Schaeffer was born with osteogenesis imperfecta, a disorder that causes her to have brittle bones, making her prone to fractures.
Schaeffer was raised in Plainville, Connecticut where she was discovered by Sesame Street talent scouts searching for a child actors that would add diversity to the street. Schaeffer had been on the Newington Children's Hospital's award-winning Cruisers wheelchair athletic team and impressed the show's producers with her wheelchair racing skills and other modified track and field talents.
“Sesame Street gave Tarah a lot of self-confidence, and we approached it as a family adventure as we did everything...We would do it as long as it was fun, and when it wasn't fun anymore that would be it.”
—Scott G. Schaeffer (father)
A 2000 Sesame Workshop newsletter mentioned Tarah's inclusion in the cast as one of the top ten significant ways Sesame Street has encouraged diversity:
“1994 - Tarah Lynne Schaeffer joins the cast. Wheelchair-bound Tarah proves over and over again that all kids like to play, laugh, learn, and have fun! Her spunky presence has helped children learn about the needs (and strengths!) of children with disabilities.”
—Sesame Workshop Newsletter
Sesame Street writer Emily Perl Kingsley was a strong supporter of Tarah's inclusion in the cast. Kingsley's episode "Tarah's Ballet," which features a wheelchair dance, gained her a Grand EDI. Kingsley also drafted many guests with disabilities, such as Itzhak Perlman and the Little Theater of the Deaf. The integration of Schaeffer exemplified Kingsley's views:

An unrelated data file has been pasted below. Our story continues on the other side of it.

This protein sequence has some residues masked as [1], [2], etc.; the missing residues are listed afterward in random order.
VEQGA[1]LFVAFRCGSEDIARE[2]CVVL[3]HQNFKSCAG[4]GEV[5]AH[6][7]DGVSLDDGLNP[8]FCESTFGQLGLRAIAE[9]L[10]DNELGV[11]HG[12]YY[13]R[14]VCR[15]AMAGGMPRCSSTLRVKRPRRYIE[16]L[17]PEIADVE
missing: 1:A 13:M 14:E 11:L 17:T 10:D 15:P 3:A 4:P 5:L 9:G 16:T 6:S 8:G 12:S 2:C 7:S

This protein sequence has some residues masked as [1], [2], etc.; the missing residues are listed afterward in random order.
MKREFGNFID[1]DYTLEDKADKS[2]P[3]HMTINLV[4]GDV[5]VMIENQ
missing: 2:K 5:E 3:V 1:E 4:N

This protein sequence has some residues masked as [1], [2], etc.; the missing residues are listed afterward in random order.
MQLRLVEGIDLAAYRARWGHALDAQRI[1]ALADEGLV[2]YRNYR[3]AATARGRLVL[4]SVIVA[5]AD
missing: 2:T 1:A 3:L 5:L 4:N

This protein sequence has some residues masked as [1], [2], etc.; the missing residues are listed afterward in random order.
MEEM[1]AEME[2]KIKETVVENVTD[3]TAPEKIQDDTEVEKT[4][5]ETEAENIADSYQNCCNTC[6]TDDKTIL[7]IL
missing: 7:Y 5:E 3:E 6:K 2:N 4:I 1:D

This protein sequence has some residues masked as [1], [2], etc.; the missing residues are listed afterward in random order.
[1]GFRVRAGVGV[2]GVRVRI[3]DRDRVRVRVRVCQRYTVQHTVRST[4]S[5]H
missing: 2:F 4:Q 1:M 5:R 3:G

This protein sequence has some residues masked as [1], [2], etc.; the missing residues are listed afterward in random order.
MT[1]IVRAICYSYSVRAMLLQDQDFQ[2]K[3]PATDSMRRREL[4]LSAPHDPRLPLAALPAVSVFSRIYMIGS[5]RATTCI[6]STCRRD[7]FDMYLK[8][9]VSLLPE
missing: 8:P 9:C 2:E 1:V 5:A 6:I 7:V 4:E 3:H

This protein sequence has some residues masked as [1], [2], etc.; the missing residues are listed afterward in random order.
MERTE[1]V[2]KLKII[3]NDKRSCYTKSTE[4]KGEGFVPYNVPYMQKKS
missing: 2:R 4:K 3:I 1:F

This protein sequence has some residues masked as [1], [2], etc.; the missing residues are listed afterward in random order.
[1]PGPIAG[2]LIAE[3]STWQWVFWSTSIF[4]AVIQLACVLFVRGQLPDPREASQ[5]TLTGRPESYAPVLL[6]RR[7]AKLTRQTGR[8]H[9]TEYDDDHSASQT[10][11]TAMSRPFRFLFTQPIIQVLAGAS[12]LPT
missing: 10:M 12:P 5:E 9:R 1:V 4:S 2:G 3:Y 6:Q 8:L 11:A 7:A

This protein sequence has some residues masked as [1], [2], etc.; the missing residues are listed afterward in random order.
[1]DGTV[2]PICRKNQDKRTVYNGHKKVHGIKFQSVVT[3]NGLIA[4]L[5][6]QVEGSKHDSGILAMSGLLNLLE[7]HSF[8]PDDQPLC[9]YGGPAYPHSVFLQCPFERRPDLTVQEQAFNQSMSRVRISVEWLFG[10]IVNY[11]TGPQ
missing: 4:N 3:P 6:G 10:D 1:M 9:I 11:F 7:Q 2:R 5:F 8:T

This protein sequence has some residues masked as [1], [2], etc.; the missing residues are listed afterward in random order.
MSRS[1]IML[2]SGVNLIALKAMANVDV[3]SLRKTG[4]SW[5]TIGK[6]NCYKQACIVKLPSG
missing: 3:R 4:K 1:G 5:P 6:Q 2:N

“We include kids with disabilities just as part of the gang. Children in the audience get validation when they see others like themselves. Their siblings receive gratifying reinforcement seeing kids like those in their own families. We take the strangeness out of it. Why should difference be equated with fear?"”
—Emily Perl Kingsley
Tarah Schaeffer appeared on Sesame Street for eight seasons. She became more and more featured in the scripts, and at times would travel two or three times a week from Connecticut to the studio in New York. However when her family moved to Pennsylvania in the late 1990s, the trip to New York became more difficult, and both Tarah and her family felt it was time to move on
Schaeffer graduated from Daniel Boone High School in 2002, and as of February 2007, she is a fifth-year student of professional writing with a minor in women's studies at a school near her home. She plans to pursue a job as a book critic or in publishing.
“I had some bumps in my road and frustrations that I'd rather not have had, but they've all got me to where I wanted to be. I know I was lucky to have the parents I did I wouldn't be here without all the support they've given me...I still hope people can look at me if they have goals and say. "If she can do it, I can do it, too."”